The Chinese cybersecurity research team known as Keen Security Lab has disclosed 14 security vulnerabilities affecting a range of BMW vehicles. Eight of the flaws affect the infotainment system, four affect the Telematics Control Unit (TCU), and two affect the Central Gateway Module (CGM). The TCU handles remote communication in the vehicle, such as the ability to unlock the doors remotely. The CGM handles communication between the different subsystems and dispatches the communications appropriately across different Controller Area Network (CAN) buses.
Most vehicle vulnerabilities found in the past have relied on having physical access to the vehicle. These types of vulnerabilities could be triggered by plugging in a malicious USB device or accessing diagnostic ports inside the vehicle. While vulnerabilities requiring physical access can still be dangerous, the risk of compromise is much lower than a remote vulnerability.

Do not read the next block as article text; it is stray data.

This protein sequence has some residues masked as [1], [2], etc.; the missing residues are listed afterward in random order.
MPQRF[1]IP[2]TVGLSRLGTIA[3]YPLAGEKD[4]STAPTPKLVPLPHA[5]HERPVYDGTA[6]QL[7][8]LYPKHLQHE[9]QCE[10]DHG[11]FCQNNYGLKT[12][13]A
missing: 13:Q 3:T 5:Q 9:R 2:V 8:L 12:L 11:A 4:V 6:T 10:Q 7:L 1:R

In order to identify remote vulnerabilities, the research team setup their own mock GSM cellular network in order to middleman the traffic coming from the vehicle. By capturing and analyzing the traffic from the vehicle they were able to find a flaw in the ConnectedDrive service. This flaw was exploited by the team to gain a root shell on the vehicle’s head unit. The team also attacked the Bluetooth functionality of the head unit to explore different avenues of remote exploitation. While they were not able to gain remote access via Bluetooth, they were able to cause the head unit to reboot at will by sending malformed packets to it. This vulnerability however requires the system to be in pairing mode for successful exploitation.
The flaws discovered in the various subsystems can be chained together to impact the vehicles in a more meaningful way than just requiring a reboot of the head unit. For example one could send arbitrary messages to the vehicles Engine Control Unit (ECU), which is the brain of the vehicles drive system. These vulnerabilities in the hands of sufficiently motivated and technical attackers could possibly result in takeover of the exploited vehicle. The team found that the exploits discovered were able to be triggered even when the vehicle is in motion.
BMW was notified of the vulnerabilities found in advance of the team’s publication of their findings. BMW acknowledged the team’s findings and has begun rolling out fixes to the systems which can be updated via over the air updates. Some systems cannot be patched in this method however and require the vehicles to be brought to a dealer to be updated.